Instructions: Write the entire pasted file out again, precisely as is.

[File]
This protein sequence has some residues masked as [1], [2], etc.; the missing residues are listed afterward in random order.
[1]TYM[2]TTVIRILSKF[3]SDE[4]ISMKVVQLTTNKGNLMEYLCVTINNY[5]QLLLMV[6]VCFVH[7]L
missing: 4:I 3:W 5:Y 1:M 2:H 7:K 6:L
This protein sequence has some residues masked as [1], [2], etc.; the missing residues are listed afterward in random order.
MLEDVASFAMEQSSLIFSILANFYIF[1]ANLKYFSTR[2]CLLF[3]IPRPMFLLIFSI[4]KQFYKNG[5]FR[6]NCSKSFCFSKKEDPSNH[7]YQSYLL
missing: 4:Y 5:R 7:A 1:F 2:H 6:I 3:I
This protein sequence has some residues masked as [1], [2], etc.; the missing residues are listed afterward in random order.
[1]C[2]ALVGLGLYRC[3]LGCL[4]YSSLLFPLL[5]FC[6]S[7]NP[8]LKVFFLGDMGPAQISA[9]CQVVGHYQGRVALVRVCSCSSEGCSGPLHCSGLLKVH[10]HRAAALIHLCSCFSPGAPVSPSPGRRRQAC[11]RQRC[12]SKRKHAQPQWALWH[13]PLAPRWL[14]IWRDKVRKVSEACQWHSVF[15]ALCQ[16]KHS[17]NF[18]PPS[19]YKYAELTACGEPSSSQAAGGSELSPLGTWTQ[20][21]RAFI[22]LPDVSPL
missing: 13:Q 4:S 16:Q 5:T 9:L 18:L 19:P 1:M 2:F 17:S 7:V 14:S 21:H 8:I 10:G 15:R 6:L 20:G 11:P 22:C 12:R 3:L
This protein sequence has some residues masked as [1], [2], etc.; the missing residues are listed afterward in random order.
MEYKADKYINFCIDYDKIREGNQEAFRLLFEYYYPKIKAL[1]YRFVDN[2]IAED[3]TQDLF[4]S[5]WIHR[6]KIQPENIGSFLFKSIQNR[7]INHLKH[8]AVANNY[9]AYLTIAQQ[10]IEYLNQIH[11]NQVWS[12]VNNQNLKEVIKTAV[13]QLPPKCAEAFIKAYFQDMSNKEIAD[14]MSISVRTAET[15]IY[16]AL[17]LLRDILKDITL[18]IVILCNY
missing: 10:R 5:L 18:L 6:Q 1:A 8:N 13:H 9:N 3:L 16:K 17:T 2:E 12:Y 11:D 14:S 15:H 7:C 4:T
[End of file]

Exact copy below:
This protein sequence has some residues masked as [1], [2], etc.; the missing residues are listed afterward in random order.
[1]TYM[2]TTVIRILSKF[3]SDE[4]ISMKVVQLTTNKGNLMEYLCVTINNY[5]QLLLMV[6]VCFVH[7]L
missing: 4:I 3:W 5:Y 1:M 2:H 7:K 6:L
This protein sequence has some residues masked as [1], [2], etc.; the missing residues are listed afterward in random order.
MLEDVASFAMEQSSLIFSILANFYIF[1]ANLKYFSTR[2]CLLF[3]IPRPMFLLIFSI[4]KQFYKNG[5]FR[6]NCSKSFCFSKKEDPSNH[7]YQSYLL
missing: 4:Y 5:R 7:A 1:F 2:H 6:I 3:I
This protein sequence has some residues masked as [1], [2], etc.; the missing residues are listed afterward in random order.
[1]C[2]ALVGLGLYRC[3]LGCL[4]YSSLLFPLL[5]FC[6]S[7]NP[8]LKVFFLGDMGPAQISA[9]CQVVGHYQGRVALVRVCSCSSEGCSGPLHCSGLLKVH[10]HRAAALIHLCSCFSPGAPVSPSPGRRRQAC[11]RQRC[12]SKRKHAQPQWALWH[13]PLAPRWL[14]IWRDKVRKVSEACQWHSVF[15]ALCQ[16]KHS[17]NF[18]PPS[19]YKYAELTACGEPSSSQAAGGSELSPLGTWTQ[20][21]RAFI[22]LPDVSPL
missing: 13:Q 4:S 16:Q 5:T 9:L 18:L 19:P 1:M 2:F 17:S 7:V 14:S 21:H 8:I 10:G 15:R 6:L 20:G 11:P 22:C 12:R 3:L
This protein sequence has some residues masked as [1], [2], etc.; the missing residues are listed afterward in random order.
MEYKADKYINFCIDYDKIREGNQEAFRLLFEYYYPKIKAL[1]YRFVDN[2]IAED[3]TQDLF[4]S[5]WIHR[6]KIQPENIGSFLFKSIQNR[7]INHLKH[8]AVANNY[9]AYLTIAQQ[10]IEYLNQIH[11]NQVWS[12]VNNQNLKEVIKTAV[13]QLPPKCAEAFIKAYFQDMSNKEIAD[14]MSISVRTAET[15]IY[16]AL[17]LLRDILKDITL[18]IVILCNY
missing: 10:R 5:L 18:L 6:Q 1:A 8:N 13:H 9:N 3:L 16:K 17:T 2:E 12:Y 11:D 14:S 15:H 7:C 4:T